Chinese Tea 101

The Whole Leaf

Chinese tea: a closer look at oolong, pu-erh, green, white, and black teas, including tea brewing temparatures and flavor notes for each.

(Photo: courtesy of Xian Chan Tea, Inc. D.B.A. Teabook.)

All Chinese tea comes from the same parent plant, Camellia sinensis. How leaves are processed, their region of origin, and picking time dictate how tea will look and taste in the cup. Tea varieties are also distinguished by the part of the plant that’s picked, the extent of oxidation, and how leaves might be dried or aged.

Green Tea

Green tea is the least oxidized of the five Chinese tea types; it spends the shortest amount of time exposed to air after picking. Full leaves (sometimes a bud) of the Camellia sinensis var. sinensis plant are picked for green tea—these leaves can be young, whole, or mature. To minimize oxidation, a “kill green” process is employed through heat application. Tea producers might use a wok to heat the leaves for a short time, or they might roll and bake them. Pan-firing or hot air drying is most common, as it enhances the leaves’ aroma and brightness.

Brew temperature: 170–185 degrees Fahrenheit.*

Flavor notes: vegetal, mild, cleansing, and sometimes even savory or buttery.

Predominant growing regions: China’s Hunan, Zhejiang, and An Hui provinces.

White Tea

White tea leaves are also lightly oxidized, often dried by light pan-firing to stop the oxidation process. These leaves are usually gathered in the first pluck of spring or pre-spring. Both leaves and young buds are gathered, which often contain mao, or tiny fine hairs, yielding a cup that’s light and delicate. The three most common genres of white tea are white peony, silver needle, and Shoumei. Because it’s low in tannins and gentle on the stomach, white tea is considered the most neutral tea, appropriate for all body types.

Brew temperature: 185–195 degrees Fahrenheit.*

Flavor notes: subtle and delicate with soft hints of natural sweetness, sometimes reminiscent of melon.

Predominant growing regions: China’s Hunan, Zhejiang, and Fujian provinces.

Oolong

Oolong tea production is more complex than other tea, its range of flavors most broad. The skills of the teamaker impart a unique flavor in each oolong tea, including steps like sun withering, indoor withering, rolling, roasting, and drying. This tea is typically composed of two leaves and a bud of the Camellia sinensis plant, yielding more material to work with than other tea types. In the withering process, leaves are heaped much like a compost pile, withered much longer than green or white teas. As a result, oxidation can range from 15 to 80 percent. Oolong is rarely astringent and lends itself to the sweeter end of the flavor spectrum.

Brew temperature: 185–195 degrees Fahrenheit.*

Flavor notes: widest range of distinct flavor profiles; known to have very complex flavors similar to figs or plums, often with great depth and roundness.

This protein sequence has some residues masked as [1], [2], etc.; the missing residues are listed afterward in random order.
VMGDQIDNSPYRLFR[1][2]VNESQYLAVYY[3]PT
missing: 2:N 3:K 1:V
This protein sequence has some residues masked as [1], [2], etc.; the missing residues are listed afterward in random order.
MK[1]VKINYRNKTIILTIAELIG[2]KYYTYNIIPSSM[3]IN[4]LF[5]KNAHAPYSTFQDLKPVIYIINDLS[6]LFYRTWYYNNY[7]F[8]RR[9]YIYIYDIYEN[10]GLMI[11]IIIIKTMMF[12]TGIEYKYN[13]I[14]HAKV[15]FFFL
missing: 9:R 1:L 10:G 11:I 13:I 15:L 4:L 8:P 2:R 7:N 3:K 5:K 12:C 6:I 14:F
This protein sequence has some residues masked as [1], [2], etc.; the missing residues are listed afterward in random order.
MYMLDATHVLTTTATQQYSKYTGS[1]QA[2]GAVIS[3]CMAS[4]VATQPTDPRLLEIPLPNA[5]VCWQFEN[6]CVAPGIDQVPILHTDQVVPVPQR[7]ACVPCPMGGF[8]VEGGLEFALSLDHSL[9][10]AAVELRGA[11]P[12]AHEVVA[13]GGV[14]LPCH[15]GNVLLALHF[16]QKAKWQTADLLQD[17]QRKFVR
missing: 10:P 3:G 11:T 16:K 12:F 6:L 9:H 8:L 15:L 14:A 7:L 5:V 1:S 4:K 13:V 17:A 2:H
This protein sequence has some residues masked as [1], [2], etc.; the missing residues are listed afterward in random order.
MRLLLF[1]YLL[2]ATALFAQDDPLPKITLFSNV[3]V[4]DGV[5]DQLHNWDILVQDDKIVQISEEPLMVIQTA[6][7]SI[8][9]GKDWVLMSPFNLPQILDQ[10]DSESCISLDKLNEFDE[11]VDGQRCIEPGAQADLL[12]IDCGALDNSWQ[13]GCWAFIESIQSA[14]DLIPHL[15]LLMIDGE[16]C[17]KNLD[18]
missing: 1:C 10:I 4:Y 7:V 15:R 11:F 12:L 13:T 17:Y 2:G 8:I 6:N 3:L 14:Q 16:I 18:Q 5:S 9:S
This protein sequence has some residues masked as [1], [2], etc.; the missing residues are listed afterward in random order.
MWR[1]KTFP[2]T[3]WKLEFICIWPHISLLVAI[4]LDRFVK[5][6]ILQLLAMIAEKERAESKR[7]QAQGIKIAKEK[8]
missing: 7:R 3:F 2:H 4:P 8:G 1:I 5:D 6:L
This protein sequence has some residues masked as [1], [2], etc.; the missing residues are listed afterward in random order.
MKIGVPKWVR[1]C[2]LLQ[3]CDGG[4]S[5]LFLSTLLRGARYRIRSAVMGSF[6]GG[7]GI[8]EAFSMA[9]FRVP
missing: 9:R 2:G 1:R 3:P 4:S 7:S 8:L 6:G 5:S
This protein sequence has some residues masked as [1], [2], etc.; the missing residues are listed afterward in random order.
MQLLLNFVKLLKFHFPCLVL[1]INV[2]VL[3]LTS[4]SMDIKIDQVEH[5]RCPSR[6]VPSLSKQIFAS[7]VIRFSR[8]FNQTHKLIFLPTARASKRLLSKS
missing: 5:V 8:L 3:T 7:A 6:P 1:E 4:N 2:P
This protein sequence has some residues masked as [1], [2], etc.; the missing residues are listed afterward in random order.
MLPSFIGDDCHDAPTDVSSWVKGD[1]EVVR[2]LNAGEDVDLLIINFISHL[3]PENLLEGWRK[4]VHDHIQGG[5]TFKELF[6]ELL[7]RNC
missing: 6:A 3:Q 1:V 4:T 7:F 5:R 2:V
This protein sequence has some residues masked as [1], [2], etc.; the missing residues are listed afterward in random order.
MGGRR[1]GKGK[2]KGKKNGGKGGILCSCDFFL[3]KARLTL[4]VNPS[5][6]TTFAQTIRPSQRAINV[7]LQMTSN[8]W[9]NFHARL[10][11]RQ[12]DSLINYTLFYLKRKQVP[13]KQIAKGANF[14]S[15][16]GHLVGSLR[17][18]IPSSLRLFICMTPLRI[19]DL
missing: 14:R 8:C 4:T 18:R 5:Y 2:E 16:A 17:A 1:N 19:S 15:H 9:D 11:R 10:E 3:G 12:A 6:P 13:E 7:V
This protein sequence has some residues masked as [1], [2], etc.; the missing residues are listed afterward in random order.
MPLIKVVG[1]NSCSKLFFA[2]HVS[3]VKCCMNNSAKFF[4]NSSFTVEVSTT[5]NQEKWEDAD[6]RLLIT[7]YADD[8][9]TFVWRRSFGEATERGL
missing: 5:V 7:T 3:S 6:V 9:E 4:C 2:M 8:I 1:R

Predominant growing regions: China’s Fujian province; Taiwan.

Red Tea

Americans typically refer to red tea as “black.” Like green tea, red tea is made from young or fully mature leaves. Red tea processing follows six main steps: leaves are picked, withered, rolled, allowed to rest, heat-dried, and finished. Following these steps, leaves are characterized by hints of red and gold. A more aggressive rolling and shaping process facilitates oxidation levels up to 90 percent; however, red tea is never fully oxidized, as this results in a leaf covered in golden fuzz.

Brew temperature: 185–205 degrees Fahrenheit.*

Flavor notes: often robust, woodsy, or toasted; may have notes of walnut, raisin, and chocolate.

Predominant growing regions: China’s Fujian, Yunnan, and Hunan provinces.

Pu-erh Tea

Pu-erh comes from Camellia sinensis var. assamica, found in China’s Yunnan province. Tea producers pick young or mature leaves from the assamica plants, then leave them in the sun to dry. After drying, the leaves are steamed to loosen their structure, usually molded into a cake form. The cakes are then fermented, catalyzed by enzymes found within the tea leaves. Aging periods range up to thirty years and beyond. Raw pu-erh uses traditional aging methods, while ripe pu-erh is subject to an accelerated fermentation, characterized by a high-humidity wet-piling process conducted in a factory environment (much like a controlled compost pile).

Brew temperature: 185–205 degrees Fahrenheit.*

Raw pu-erh flavor notes: younger cakes are astringent, woodsy, nutty, and pungent; aged cakes are smooth, smoky, and sweet.

Ripe pu-erh flavor notes: earthy, mushroom, and mellow flavors with a sweet, lingering aftertaste.

Predominant growing regions: China’s Yunnan province.

*Brewing temperatures are recommended for most teas within each category.

Jeffrey McIntosh is a regular contributor and owner of Teabook.